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August 20, 2019

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high school football:

Desert Pines’ ‘Unfinished Business’ tour takes another unexpected turn, refocuses players in quest for state

high school football media day 2015

Christopher DeVargas

Desert Pines football players Trevor Nofoa, Nathaniel Tavita, Marckell Grayson, Natron Auelua-Naki, Sam Poutasi, Vasa Hansell, Angel Torres, Isaiah Morris, Termaine Javea, and Anthony Smith before the 2015 Season.

Members of the Desert Pines High football team needed a little laughter this week.

When they lined up to shake hands today after defeating Rancho 48-0 victory, one of their linemen playfully shouted: “6-2, baby!”

Desert Pines entered the week undefeated with a 7-0 record, but the Nevada Interscholastic Activities Association ruled it had to forfeit two games for using an ineligible player.

The defeats lock the Jaguars, the presumed favorites to win the Division I-A state championship, into the No. 3 playoff seed from the Sunrise League.

Instead of having home field advantage when the playoffs start in two weeks, it will likely have to head to Overton in the second round to face rival Moapa Valley, the defending state champions. Moapa Valley rarely loses at home, and until early this season, controlled bragging rights with Desert Pines, including erasing a three-touchdown deficit in the fourth quarter of last year’s state championship game for an improbable victory.

That loss launched Desert Pines on its “Unfinished Business” tour, which, as witnessed today, only got stronger with another case of adversity.

Isaiah Morris had four touchdowns and more than 200 rushing yards on just six carries, Marckell Grayson completed 7 of 9 passes for more than 100 yards and a touchdown, and Randal Grimes returned a punt for a touchdown.

The Jaguars showed, without question, that they are the best two-defeat team in Nevada. Laughter, right? And motivation.

“We’ll use this as a tool to be successful in the postseason,” Grayson said. “We are using this as motivation.”

Desert Pines has double-digit players with college scholarship offers and several seniors who are three-year varsity performers. They cried together on the field after the Moapa Valley loss in last season’s state game, consoled team leaders Sam Poutasi and Anthony Smith when they suffered ACL injuries, and played the games of their lives in a convincing win against power Arbor View to open the season.

While players were shocked to learn their undefeated season was no more earlier in the week, they quickly refocused. The primary goal has always been to the win the state title, and that’s still obtainable. It’s just going to be a tougher road.

“With this team, we have been through everything together,” said senior Trevor Nofoa, a two-way starter and captain. “We have been through everything. We all know we won the games. We won’t let it affect us. Our main goal is state. We are going to keep fighting for state. State, state, state.”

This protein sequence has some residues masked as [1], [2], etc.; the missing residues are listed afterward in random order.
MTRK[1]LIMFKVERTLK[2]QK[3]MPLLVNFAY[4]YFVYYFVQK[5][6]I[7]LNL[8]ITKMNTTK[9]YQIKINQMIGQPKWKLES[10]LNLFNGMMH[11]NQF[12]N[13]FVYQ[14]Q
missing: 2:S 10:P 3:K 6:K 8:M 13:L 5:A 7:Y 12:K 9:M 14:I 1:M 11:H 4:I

They say it's an honor to play Moapa Valley again because those games are competitive and gives Desert Pines another chance to show they are the best. And when some teams shy away from having to travel to cold-weather Northern Nevada in the state semifinals, Desert Pines embraces the trip. It’s a low-income school without the resources to attend summer camp, meaning an all-expense trip to the Reno area — night in a hotel, charter bus, hot meals — enhances the high school experience.

“We have a really strong culture on this team,” Desert Pines coach Tico Rodriguez said. “We have great kids. They are resilient.”

That bond could be what pushes Desert Pines over the top.

When Smith, a defensive lineman who is Nevada’s top recruit for 2016, tore his ACL six days before the opener against Arbor View, players quickly dedicated the season to him. Captains carried his jersey to midfield for the coin toss and he attended the game just hours after knee surgery.

So, when someone new to the program is ruled ineligible and costs them two games in the standings, it seems natural that player would be an outsider and disliked. Just not at Desert Pines.

Desert Pines officials let him play in two games during September after receiving transfer papers from the NIAA with an approval stamp they thought cleared him to participate. However, the approval was for the transfer only, and not his academic eligibility. The player had less than a 2.0 grade point average last spring and was only allowed to make up one class in the summer to make him ineligible.

Desert Pines tried to appeal to the NIAA, but it was denied. The misunderstanding could change the course of the season for a team that was in the driver’s seat to win the state championship.

But talk with players and they say the situation makes them more determined on the “Unfinished Business” tour.

“With the senior leaders, we have a strong locker room,” Rodriguez said. “They told him, ‘You’re one of us now.’”

Nofoa added, “We got a new brother in our family. That’s a good thing.”

Ray Brewer can be reached at 702-990-2662 or [email protected]. Follow Ray on Twitter at

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